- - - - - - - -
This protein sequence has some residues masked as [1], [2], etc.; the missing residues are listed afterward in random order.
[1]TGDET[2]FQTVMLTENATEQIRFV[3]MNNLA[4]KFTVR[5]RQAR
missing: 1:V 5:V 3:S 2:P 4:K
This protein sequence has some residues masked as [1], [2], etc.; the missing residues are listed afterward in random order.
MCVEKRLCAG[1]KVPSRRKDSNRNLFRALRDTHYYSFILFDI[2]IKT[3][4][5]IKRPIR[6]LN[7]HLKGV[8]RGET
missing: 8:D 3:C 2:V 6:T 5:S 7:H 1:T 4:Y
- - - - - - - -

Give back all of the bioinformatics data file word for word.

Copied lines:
This protein sequence has some residues masked as [1], [2], etc.; the missing residues are listed afterward in random order.
[1]TGDET[2]FQTVMLTENATEQIRFV[3]MNNLA[4]KFTVR[5]RQAR
missing: 1:V 5:V 3:S 2:P 4:K
This protein sequence has some residues masked as [1], [2], etc.; the missing residues are listed afterward in random order.
MCVEKRLCAG[1]KVPSRRKDSNRNLFRALRDTHYYSFILFDI[2]IKT[3][4][5]IKRPIR[6]LN[7]HLKGV[8]RGET
missing: 8:D 3:C 2:V 6:T 5:S 7:H 1:T 4:Y